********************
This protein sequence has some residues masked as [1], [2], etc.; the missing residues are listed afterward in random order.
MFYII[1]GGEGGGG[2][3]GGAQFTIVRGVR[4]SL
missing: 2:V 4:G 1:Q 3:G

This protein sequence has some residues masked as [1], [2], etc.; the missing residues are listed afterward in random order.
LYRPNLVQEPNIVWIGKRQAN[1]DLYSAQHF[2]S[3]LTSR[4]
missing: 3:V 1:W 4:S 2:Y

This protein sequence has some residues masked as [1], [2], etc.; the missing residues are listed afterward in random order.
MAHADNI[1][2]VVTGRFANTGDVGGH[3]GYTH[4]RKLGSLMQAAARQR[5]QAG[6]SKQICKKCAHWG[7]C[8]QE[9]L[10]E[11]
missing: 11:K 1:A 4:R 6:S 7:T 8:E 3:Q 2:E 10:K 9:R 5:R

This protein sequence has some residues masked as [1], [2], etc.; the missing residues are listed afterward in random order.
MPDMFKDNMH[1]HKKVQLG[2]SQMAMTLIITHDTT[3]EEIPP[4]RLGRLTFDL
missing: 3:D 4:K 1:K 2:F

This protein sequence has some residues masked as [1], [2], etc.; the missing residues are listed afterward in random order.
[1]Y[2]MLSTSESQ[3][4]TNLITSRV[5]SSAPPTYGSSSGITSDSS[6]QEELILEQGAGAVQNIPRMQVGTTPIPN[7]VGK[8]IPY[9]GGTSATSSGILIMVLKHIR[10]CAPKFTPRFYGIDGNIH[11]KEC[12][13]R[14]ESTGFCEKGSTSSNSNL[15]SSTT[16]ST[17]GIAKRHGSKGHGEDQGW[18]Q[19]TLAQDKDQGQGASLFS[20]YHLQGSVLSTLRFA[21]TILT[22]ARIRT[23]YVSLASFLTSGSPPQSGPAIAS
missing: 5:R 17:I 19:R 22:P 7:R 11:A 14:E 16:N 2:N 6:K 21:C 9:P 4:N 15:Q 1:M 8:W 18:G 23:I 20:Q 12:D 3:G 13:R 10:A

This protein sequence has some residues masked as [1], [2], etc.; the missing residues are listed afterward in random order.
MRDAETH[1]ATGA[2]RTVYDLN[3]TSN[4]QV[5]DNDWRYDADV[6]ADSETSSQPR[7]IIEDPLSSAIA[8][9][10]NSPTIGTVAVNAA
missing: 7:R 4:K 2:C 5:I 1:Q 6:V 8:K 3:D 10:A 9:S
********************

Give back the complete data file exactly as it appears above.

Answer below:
This protein sequence has some residues masked as [1], [2], etc.; the missing residues are listed afterward in random order.
MFYII[1]GGEGGGG[2][3]GGAQFTIVRGVR[4]SL
missing: 2:V 4:G 1:Q 3:G

This protein sequence has some residues masked as [1], [2], etc.; the missing residues are listed afterward in random order.
LYRPNLVQEPNIVWIGKRQAN[1]DLYSAQHF[2]S[3]LTSR[4]
missing: 3:V 1:W 4:S 2:Y

This protein sequence has some residues masked as [1], [2], etc.; the missing residues are listed afterward in random order.
MAHADNI[1][2]VVTGRFANTGDVGGH[3]GYTH[4]RKLGSLMQAAARQR[5]QAG[6]SKQICKKCAHWG[7]C[8]QE[9]L[10]E[11]
missing: 11:K 1:A 4:R 6:S 7:T 8:E 3:Q 2:E 10:K 9:R 5:R

This protein sequence has some residues masked as [1], [2], etc.; the missing residues are listed afterward in random order.
MPDMFKDNMH[1]HKKVQLG[2]SQMAMTLIITHDTT[3]EEIPP[4]RLGRLTFDL
missing: 3:D 4:K 1:K 2:F

This protein sequence has some residues masked as [1], [2], etc.; the missing residues are listed afterward in random order.
[1]Y[2]MLSTSESQ[3][4]TNLITSRV[5]SSAPPTYGSSSGITSDSS[6]QEELILEQGAGAVQNIPRMQVGTTPIPN[7]VGK[8]IPY[9]GGTSATSSGILIMVLKHIR[10]CAPKFTPRFYGIDGNIH[11]KEC[12][13]R[14]ESTGFCEKGSTSSNSNL[15]SSTT[16]ST[17]GIAKRHGSKGHGEDQGW[18]Q[19]TLAQDKDQGQGASLFS[20]YHLQGSVLSTLRFA[21]TILT[22]ARIRT[23]YVSLASFLTSGSPPQSGPAIAS
missing: 5:R 17:I 19:R 22:P 7:R 11:A 14:E 16:N 2:N 6:K 21:C 9:P 4:N 15:Q 1:M 8:W 18:G 23:I 20:Q 12:D 3:G 13:R 10:A

This protein sequence has some residues masked as [1], [2], etc.; the missing residues are listed afterward in random order.
MRDAETH[1]ATGA[2]RTVYDLN[3]TSN[4]QV[5]DNDWRYDADV[6]ADSETSSQPR[7]IIEDPLSSAIA[8][9][10]NSPTIGTVAVNAA
missing: 7:R 4:K 2:C 5:I 1:Q 6:V 8:K 3:D 10:A 9:S